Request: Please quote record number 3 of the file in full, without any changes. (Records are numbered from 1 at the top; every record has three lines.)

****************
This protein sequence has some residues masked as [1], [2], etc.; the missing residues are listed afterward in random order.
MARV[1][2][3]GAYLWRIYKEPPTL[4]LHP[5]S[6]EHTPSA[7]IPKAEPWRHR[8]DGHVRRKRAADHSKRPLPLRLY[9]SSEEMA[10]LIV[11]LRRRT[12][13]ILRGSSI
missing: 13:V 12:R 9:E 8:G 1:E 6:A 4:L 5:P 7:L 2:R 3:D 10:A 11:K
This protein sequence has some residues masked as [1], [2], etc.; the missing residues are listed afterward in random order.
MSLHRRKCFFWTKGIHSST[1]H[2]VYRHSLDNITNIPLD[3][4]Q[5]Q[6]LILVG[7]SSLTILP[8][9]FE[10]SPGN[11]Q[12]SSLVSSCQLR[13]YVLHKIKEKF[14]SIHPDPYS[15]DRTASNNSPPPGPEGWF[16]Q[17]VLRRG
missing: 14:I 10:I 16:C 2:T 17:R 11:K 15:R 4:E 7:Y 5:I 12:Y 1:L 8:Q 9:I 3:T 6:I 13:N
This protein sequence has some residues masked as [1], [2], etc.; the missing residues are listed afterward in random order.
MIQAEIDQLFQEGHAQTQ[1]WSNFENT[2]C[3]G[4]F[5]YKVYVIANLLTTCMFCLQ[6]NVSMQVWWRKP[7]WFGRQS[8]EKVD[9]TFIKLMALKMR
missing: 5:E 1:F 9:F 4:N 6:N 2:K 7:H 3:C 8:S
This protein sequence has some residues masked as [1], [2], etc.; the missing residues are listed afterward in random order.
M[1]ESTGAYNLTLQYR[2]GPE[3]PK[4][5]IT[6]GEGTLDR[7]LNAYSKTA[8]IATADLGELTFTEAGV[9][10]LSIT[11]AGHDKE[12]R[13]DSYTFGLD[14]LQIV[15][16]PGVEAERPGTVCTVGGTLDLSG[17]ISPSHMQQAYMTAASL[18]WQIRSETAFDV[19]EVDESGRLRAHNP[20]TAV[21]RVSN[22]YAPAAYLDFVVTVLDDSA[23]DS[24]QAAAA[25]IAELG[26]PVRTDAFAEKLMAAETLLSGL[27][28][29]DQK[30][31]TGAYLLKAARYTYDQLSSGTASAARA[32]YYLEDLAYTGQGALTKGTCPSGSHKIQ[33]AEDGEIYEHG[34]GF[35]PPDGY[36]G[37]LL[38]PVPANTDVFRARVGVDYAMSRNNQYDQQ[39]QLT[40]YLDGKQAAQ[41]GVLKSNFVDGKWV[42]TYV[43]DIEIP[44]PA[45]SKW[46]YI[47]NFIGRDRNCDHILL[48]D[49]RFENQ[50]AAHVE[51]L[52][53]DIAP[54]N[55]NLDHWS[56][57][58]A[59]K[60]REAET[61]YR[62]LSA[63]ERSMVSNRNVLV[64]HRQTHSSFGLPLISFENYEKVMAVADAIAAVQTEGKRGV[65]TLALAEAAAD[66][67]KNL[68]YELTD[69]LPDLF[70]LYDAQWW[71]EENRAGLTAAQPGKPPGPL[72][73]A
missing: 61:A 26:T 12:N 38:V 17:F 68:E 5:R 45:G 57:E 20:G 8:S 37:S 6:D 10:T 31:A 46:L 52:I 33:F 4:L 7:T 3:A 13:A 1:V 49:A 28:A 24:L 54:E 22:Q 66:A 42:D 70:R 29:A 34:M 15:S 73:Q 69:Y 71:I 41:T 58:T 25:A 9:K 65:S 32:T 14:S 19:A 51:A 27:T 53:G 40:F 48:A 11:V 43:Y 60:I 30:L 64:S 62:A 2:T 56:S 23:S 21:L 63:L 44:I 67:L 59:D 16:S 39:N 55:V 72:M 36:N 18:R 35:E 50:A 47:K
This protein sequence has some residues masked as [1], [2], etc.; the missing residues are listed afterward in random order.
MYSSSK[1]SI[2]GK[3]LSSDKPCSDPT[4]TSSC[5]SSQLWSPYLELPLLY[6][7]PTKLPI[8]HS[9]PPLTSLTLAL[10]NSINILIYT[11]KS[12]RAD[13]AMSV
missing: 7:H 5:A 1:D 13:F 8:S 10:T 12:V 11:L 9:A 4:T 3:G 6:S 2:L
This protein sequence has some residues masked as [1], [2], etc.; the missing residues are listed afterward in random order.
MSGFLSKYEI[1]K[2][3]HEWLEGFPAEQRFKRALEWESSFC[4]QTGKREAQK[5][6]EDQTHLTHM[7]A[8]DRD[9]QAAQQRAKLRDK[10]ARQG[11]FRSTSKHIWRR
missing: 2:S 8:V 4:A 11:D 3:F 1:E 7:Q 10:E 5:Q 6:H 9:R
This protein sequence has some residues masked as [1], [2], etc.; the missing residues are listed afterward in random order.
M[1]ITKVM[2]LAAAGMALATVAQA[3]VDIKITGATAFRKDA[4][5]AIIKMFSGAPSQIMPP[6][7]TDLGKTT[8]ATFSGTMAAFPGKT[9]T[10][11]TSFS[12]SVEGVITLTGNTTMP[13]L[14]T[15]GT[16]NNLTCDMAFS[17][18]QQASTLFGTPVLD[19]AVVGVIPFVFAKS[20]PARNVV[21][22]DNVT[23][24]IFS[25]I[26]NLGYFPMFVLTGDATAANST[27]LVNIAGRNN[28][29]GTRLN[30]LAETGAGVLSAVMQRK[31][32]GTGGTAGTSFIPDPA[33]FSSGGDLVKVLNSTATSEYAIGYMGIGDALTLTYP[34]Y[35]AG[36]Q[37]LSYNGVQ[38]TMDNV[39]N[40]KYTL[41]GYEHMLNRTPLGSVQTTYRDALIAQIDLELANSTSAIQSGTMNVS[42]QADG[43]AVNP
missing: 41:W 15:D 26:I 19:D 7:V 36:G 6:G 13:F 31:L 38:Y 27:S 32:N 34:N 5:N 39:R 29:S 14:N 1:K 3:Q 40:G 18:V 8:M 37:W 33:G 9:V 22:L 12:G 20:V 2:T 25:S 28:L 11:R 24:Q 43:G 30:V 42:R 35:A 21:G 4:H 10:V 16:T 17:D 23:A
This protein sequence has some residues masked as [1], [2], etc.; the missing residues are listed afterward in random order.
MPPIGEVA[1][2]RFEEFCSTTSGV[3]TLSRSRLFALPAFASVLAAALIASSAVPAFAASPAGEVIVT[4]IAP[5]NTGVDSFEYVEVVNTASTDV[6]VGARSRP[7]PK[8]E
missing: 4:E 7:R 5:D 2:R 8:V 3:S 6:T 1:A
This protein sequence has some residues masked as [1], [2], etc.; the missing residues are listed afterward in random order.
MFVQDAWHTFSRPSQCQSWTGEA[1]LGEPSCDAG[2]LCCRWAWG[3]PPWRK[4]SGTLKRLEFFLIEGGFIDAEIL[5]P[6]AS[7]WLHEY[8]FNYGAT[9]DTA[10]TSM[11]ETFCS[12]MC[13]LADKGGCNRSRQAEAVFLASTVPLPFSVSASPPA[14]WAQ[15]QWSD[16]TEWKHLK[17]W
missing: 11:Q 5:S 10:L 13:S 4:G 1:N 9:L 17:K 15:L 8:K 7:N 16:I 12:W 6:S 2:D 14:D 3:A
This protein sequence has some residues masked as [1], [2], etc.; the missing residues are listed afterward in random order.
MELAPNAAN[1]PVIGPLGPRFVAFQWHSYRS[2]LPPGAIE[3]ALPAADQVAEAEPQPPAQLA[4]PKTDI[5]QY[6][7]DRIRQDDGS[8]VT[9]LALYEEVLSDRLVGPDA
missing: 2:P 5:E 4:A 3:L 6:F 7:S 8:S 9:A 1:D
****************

This protein sequence has some residues masked as [1], [2], etc.; the missing residues are listed afterward in random order.
MIQAEIDQLFQEGHAQTQ[1]WSNFENT[2]C[3]G[4]F[5]YKVYVIANLLTTCMFCLQ[6]NVSMQVWWRKP[7]WFGRQS[8]EKVD[9]TFIKLMALKMR
missing: 5:E 1:F 9:F 4:N 6:N 2:K 7:H 3:C 8:S